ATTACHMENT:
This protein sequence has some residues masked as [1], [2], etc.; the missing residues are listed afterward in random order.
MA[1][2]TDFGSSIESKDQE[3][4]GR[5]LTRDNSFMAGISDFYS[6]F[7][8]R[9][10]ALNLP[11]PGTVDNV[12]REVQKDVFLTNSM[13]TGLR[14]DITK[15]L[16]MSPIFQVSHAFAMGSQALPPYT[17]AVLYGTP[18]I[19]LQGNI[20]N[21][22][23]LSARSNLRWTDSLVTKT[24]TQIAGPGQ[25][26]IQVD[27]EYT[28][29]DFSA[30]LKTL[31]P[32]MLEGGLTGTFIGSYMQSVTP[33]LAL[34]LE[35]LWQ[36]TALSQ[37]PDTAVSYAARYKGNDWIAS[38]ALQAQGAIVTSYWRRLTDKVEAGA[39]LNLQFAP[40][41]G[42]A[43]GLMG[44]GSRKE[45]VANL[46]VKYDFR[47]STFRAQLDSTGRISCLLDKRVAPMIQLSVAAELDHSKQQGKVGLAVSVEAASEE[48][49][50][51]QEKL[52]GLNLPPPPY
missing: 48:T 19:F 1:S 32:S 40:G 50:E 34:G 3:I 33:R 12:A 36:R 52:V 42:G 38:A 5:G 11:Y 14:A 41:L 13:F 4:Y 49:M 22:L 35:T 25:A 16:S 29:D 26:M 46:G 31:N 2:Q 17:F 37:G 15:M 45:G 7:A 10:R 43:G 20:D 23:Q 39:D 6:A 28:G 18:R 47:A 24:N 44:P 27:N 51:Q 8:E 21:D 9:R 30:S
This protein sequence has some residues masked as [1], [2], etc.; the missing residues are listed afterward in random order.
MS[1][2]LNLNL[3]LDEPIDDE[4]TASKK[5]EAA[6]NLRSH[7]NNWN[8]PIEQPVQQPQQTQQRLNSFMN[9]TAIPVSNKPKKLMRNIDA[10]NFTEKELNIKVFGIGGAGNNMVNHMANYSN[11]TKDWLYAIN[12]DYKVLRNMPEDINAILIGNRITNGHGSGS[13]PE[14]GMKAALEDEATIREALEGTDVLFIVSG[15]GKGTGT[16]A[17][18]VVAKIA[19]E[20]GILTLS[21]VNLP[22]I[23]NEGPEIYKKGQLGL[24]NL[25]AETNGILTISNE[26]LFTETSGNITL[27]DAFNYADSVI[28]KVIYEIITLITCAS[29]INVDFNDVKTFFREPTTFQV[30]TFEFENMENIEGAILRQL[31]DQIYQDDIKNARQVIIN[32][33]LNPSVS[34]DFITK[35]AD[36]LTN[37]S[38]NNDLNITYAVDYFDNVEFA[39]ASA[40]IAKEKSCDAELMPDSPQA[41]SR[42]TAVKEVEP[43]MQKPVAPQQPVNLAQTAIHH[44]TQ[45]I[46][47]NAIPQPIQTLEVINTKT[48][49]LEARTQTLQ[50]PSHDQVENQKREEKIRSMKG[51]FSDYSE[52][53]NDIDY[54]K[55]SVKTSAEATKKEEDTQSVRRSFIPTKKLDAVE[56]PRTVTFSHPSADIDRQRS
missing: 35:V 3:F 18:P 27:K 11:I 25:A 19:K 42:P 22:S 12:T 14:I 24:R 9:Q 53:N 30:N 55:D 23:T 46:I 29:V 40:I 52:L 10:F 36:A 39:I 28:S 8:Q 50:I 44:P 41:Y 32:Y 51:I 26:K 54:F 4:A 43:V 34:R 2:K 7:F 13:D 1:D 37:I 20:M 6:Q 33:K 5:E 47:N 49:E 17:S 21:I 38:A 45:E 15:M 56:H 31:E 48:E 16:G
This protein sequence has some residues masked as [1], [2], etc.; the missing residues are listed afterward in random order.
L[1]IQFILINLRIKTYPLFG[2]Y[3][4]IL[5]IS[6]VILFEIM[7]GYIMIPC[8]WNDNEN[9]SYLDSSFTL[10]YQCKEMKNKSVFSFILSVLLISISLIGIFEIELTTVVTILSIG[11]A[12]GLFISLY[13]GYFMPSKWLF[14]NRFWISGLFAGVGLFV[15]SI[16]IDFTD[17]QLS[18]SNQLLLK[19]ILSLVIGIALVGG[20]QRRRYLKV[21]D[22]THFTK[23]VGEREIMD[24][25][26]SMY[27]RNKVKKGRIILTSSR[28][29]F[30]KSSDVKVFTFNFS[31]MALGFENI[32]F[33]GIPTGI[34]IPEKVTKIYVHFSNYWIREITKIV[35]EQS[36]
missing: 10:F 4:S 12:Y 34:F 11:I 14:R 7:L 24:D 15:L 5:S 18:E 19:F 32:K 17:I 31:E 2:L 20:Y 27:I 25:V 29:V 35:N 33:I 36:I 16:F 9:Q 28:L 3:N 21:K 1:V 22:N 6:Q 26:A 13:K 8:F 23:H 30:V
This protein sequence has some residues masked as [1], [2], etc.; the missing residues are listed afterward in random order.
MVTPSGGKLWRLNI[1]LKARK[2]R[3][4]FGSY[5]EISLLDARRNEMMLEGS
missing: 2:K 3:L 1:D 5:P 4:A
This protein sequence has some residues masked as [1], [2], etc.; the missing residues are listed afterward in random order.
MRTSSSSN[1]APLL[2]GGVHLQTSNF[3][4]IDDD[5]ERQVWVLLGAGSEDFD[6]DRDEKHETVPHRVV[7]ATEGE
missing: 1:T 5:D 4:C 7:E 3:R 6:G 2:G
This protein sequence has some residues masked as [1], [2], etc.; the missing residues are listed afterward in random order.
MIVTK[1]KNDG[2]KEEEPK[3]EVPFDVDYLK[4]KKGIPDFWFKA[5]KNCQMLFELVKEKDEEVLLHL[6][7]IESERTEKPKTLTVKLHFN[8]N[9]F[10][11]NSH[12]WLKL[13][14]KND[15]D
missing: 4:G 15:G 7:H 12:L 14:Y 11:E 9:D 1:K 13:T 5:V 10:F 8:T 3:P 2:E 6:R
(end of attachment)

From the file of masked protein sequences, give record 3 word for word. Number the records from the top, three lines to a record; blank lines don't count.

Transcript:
This protein sequence has some residues masked as [1], [2], etc.; the missing residues are listed afterward in random order.
L[1]IQFILINLRIKTYPLFG[2]Y[3][4]IL[5]IS[6]VILFEIM[7]GYIMIPC[8]WNDNEN[9]SYLDSSFTL[10]YQCKEMKNKSVFSFILSVLLISISLIGIFEIELTTVVTILSIG[11]A[12]GLFISLY[13]GYFMPSKWLF[14]NRFWISGLFAGVGLFV[15]SI[16]IDFTD[17]QLS[18]SNQLLLK[19]ILSLVIGIALVGG[20]QRRRYLKV[21]D[22]THFTK[23]VGEREIMD[24][25][26]SMY[27]RNKVKKGRIILTSSR[28][29]F[30]KSSDVKVFTFNFS[31]MALGFENI[32]F[33]GIPTGI[34]IPEKVTKIYVHFSNYWIREITKIV[35]EQS[36]
missing: 10:F 4:S 12:Y 34:F 11:I 14:R 7:L 24:D 15:L 5:S 18:E 19:F 32:K 17:I 31:E 2:L 20:Y 27:I 25:V 29:V 35:N 33:I 36:I 16:F 9:Q 28:L 3:N 21:K 1:V 22:N 6:Q 26:A 13:K 8:F 23:H 30:V